You might assume that data security is high on agendas, yet many businesses appear to be some distance from having the right safeguards to keep their most private information out of the wrong hands.

An alarming number are taking big risks when it comes to workplace confidentiality, with Fellowes’ Keep it Confidential campaign, which runs this September, revealing some scary statistics about companies’ abilities to keep their data under lock and key.

One experiment conducted with 3M has revealed that nearly half of undercover ‘workers’ sent in to spy on their unwitting colleagues, with the permission of the businesses concerned, were able to view or photograph confidential information within 15 minutes of entering an office.

Whether they are aware of it or not, lapses in protecting sensitive information can cost any organisation dearly, not just in terms of regulatory fines, but in lost customers, an erosion of trust, a diminished reputation and the resulting breakdown of commercial and working relationships.

Here are four of the biggest errors that businesses can make when it comes to confidentiality – and how to prevent them:

Failure to handle personal data properly


Fellowes’ research has revealed that only 52% of companies have policies in place to protect people’s identities and 54% of people are worried about their personal information being stolen.

Any business that handles personal information, such as names, addresses or credit card details, needs to understand the Data Protection Act 1998, because aside from the reputational risks of data leaking, failure to comply can incur penalties of up to £500,000.

A few basic requirements of the Act include only using personal data for the purpose specified, using it lawfully and not holding on to it for any longer than necessary for that purpose.

If you’re a reseller then ensuring your customers are aware of the Data Protection Act and have a policy in place to comply with it, is key.

Visual theft of confidential work data


As outlined in the below infographic from 3M, their ‘visual hacking’ experiment shows that open plan offices and unattended computer screens can quickly expose companies to data theft.

In every trial run, an average of five pieces of private information were obtained, with¬†undercover ‘spies’ able to take 53% of confidential information from computer screens and use smartphone cameras to take a photo of screen images in a matter of seconds:

Visual Hacking Infographic


Staff awareness is critical to combating this potential risk. A policy of never leaving desks without putting screens into password protected, screensaver mode is one step, as is keeping all confidential documents in a locked drawer and not out on desk tops.

Resellers should educate end users about privacy filters. These can be used on any screen, enabling only the direct viewer to see the screen contents when working at close range.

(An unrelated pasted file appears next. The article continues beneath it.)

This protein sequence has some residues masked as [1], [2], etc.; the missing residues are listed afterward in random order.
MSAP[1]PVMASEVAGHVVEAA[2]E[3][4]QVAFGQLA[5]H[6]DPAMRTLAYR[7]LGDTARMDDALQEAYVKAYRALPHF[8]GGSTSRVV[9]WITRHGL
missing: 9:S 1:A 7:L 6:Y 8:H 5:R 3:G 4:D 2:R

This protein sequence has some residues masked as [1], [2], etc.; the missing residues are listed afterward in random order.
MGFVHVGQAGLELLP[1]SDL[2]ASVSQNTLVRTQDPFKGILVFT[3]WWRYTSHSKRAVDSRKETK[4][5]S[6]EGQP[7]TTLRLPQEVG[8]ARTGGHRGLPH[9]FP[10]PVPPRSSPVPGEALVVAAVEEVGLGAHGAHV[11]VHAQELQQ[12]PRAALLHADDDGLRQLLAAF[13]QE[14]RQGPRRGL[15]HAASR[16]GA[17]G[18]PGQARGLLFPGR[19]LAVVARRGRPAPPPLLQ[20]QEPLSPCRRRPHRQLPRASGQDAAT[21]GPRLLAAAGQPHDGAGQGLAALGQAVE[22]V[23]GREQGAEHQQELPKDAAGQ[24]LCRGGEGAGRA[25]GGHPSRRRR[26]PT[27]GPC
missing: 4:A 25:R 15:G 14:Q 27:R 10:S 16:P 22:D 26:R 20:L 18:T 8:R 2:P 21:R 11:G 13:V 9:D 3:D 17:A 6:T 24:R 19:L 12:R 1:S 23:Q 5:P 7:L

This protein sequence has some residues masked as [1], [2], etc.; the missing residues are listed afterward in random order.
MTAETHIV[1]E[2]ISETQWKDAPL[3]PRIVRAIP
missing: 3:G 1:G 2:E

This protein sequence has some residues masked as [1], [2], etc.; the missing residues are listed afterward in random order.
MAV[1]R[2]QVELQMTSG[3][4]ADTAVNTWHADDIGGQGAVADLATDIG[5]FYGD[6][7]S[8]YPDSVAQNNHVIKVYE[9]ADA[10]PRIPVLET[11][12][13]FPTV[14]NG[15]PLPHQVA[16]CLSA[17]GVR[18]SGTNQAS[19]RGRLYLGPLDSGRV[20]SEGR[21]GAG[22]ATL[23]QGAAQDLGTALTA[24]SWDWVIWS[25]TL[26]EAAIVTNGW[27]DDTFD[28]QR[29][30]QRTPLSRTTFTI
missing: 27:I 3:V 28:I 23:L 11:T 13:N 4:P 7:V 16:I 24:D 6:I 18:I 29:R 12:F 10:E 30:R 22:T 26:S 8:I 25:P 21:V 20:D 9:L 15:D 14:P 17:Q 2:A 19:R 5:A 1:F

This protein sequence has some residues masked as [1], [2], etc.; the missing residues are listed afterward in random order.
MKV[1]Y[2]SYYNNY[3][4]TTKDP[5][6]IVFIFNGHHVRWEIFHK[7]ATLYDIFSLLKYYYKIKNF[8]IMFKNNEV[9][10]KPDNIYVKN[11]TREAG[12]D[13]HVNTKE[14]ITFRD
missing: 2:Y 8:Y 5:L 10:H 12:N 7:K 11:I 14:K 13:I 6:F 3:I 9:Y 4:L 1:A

Remote working without safeguards

Reports show that around 67% of employees now work from a non-office location at times.  In this mobile, remote working age, that equates to many thousands of devices and confidential paper documents being taken away from the office.

With 39% of employees admitting that they do not shred work documents when working remotely, companies need to make confidentiality as vital when working remotely, as in the office.

The problem of data theft is real because 129,000 victims of ID fraud were recorded in 2013. Confidential data left in bins un-shredded is like an open invitation to many criminals, who often only need one or two pieces of information to get all they need to steal an identity or commit fraud.

As well as privacy filters for all screens, equipping remote and home office workers with small yet highly secure cross cut shredders could be an invaluable investment. Cross cut shredders are recommended by the Home Office, police and many security groups because they can shred an A4 sheet into as many as 410 pieces.

Leaving a paper trail

We are either a trusting – or a careless – nation of workers if our handling of confidential paper documents is anything to go by.

Fellowes’ research revealed that 49% of people have seen confidential documents on a printer at some point, with 27% admitting they have left papers on a fax machine, photocopier or scanner. Another 11% are guilty of leaving confidential items on desks or in meeting rooms.

A privacy policy that covers these issues is essential, including points such as securing all confidential documents under lock and key, keeping paper in secure drawers and off desks, printing only essential items and staying by a device to collect documents once they are copied or sent.

Shredding anything that is no longer needed, as soon as possible, rather than throwing it in the bin, should become a mantra. It makes sense to equip all staff handling sensitive data with desk side shredders, particularly in the case of HR and finance departments.

Resellers should carry out shredder audits, checking that departments are adequately provided for and that the shredders in use meet security standards. The need for shredder oil and shredder waste bags should be included in these assessments.

For more information on products to support data security, in and out of the workplace, please visit